Knesset committee slams Israel’s education ministry for ‘illegal’ tablet program

The Knesset Education Committee on Tuesday harshly criticized an Education Ministry program introducing tablets, purchased by parents, into the classroom.

According to the committee’s legal adviser, the plan is illegal as it now stands, because parents’ consent had not been obtained. The committee members were unanimous in their opinion that the plan is problematic as it now stands and that the ministry should not ask the parents to purchase the tablets. In keeping with the opinion of the adviser, Merav Yisraeli, the committee chairman, MK Yakov Margi (Shas) asked the Education Ministry to immediately cease the program, known as BYOD, for “bring your own device,” which is being conducted as a pilot in dozens of schools.

“The Education Ministry put the cart before the horse and did so against the law and without supervision or research. We will ask the state comptroller to look into parents’ claims with regard to the health and pedagogic risks, as well as the damage to the principle of equality,” Margi said.

Discussion in the committee was called for by MKs Itzik Shmuli (Zionist Union), Yifat Shasha-Biton (Kulanu) and Michal Rozin (Meretz). Parents whose children are part of the program were also present.

“We have come here with the pain of parents who have lost faith in the state school system,” Bracha Klimstein-Levi, a school parent from Hod Hasharon who is leading the anti-BYOD fight, told the committee. “We believe in the system’s responsibility and authority, but when we saw this project going wild before our very eyes, and the pressure on parents with clichés about conforming to the 21st century, we lost faith.” Klimstein-Levi said there was a “jungle of officials in the Education Ministry who are forcing the parents to purchase tablets costing thousands of shekels.”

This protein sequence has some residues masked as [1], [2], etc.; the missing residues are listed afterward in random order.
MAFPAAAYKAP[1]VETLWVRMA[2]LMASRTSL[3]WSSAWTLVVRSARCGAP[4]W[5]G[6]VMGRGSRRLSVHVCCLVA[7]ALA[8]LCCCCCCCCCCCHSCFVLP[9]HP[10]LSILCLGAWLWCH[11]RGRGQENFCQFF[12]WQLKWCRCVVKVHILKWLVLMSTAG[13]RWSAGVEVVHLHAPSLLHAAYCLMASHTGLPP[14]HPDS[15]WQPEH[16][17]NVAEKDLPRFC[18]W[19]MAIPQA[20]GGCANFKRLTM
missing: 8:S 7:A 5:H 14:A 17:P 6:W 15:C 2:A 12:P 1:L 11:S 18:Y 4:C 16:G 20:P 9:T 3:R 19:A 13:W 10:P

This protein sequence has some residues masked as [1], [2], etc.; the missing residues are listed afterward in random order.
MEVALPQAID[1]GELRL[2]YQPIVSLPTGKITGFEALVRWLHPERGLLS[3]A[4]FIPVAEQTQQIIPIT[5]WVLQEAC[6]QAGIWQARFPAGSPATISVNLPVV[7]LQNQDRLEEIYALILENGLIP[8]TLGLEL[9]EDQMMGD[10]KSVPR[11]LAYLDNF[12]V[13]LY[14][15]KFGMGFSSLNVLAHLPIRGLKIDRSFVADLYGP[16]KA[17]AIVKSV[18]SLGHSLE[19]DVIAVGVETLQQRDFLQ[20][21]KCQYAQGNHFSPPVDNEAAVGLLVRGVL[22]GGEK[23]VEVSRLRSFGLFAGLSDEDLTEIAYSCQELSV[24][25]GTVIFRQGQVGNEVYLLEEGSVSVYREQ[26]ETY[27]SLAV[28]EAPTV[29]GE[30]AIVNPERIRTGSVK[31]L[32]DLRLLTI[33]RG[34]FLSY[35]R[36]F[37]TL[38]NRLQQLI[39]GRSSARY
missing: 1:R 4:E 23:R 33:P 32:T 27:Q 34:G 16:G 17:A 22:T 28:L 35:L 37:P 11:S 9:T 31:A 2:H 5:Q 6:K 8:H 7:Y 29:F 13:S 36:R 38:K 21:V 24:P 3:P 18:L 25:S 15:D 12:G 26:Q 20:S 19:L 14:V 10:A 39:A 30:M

Shasha-Biton added, “Significant learning can also take place with tabletop computers without unnecessary radiation.”

Rozin said she attached great value to making knowledge accessible to students. “However, with regard to tablets,” she noted, “the education system must build an organized program with clear goals and pedagogical oversight for teachers, so the tablets won’t become just another book. I also believe the ministry must fully fund the tablet project so inequality will not be created in the classroom.”

In its response, the Education Ministry did not mention the claim regarding the program’s illegality. “The Education Ministry will continue to prepare Israel’s children for the 21st century and inculcate computerization in schools, including technological progress, while maintaining pedagogical, social and health aspects for the students,” the ministry stated.

The ministry said the computerization program included “200 schools as an advanced model in which every student will have an end device (tablet or laptop).” The ministry also said “joining the program is conditioned on the consent of at least 70 percent of the parents.”

Purchase of the tablet is voluntary, the ministry said, “and there is no force of any kind applied to make the purchase.” The ministry added the schools involved in the pilot receive a grant of 100,000 shekels (about $26,300) “to assist schools and parents in the initial purchase. A school can use this sum in any way it sees fit, partly or entirely to make purchases for students who cannot afford the devices.”


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